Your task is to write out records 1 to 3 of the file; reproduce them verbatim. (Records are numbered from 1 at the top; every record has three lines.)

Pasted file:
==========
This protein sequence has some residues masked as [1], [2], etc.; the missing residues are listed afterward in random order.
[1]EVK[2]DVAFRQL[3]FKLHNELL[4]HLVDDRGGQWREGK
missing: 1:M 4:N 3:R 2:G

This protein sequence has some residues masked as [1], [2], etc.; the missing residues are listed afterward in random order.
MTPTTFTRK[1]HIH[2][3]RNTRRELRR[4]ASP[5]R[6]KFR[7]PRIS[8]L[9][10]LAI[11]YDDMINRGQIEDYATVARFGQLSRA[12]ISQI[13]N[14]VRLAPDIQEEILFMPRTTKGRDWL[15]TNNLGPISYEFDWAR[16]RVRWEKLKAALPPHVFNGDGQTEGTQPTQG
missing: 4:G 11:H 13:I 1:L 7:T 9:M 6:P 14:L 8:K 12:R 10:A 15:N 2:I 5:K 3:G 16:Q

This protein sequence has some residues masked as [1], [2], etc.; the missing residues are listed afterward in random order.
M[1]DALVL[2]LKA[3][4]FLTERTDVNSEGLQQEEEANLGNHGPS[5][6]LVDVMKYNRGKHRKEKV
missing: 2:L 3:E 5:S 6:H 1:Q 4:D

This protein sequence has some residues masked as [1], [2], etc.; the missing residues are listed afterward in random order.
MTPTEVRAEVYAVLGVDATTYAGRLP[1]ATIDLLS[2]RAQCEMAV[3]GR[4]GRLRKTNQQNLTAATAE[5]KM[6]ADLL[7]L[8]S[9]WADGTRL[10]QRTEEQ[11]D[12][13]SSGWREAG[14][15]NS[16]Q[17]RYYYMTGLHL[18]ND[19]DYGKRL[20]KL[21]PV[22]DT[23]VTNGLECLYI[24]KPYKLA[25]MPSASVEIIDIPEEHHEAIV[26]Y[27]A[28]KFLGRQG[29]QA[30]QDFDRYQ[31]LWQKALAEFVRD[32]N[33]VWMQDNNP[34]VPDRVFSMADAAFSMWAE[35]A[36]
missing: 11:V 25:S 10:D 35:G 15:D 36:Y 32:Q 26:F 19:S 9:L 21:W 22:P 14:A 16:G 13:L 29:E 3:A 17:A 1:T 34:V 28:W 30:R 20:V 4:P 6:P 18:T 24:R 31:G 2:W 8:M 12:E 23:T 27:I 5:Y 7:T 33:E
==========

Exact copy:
This protein sequence has some residues masked as [1], [2], etc.; the missing residues are listed afterward in random order.
[1]EVK[2]DVAFRQL[3]FKLHNELL[4]HLVDDRGGQWREGK
missing: 1:M 4:N 3:R 2:G

This protein sequence has some residues masked as [1], [2], etc.; the missing residues are listed afterward in random order.
MTPTTFTRK[1]HIH[2][3]RNTRRELRR[4]ASP[5]R[6]KFR[7]PRIS[8]L[9][10]LAI[11]YDDMINRGQIEDYATVARFGQLSRA[12]ISQI[13]N[14]VRLAPDIQEEILFMPRTTKGRDWL[15]TNNLGPISYEFDWAR[16]RVRWEKLKAALPPHVFNGDGQTEGTQPTQG
missing: 4:G 11:H 13:I 1:L 7:T 9:M 6:P 14:L 8:K 12:R 10:A 15:N 2:I 5:K 3:G 16:Q

This protein sequence has some residues masked as [1], [2], etc.; the missing residues are listed afterward in random order.
M[1]DALVL[2]LKA[3][4]FLTERTDVNSEGLQQEEEANLGNHGPS[5][6]LVDVMKYNRGKHRKEKV
missing: 2:L 3:E 5:S 6:H 1:Q 4:D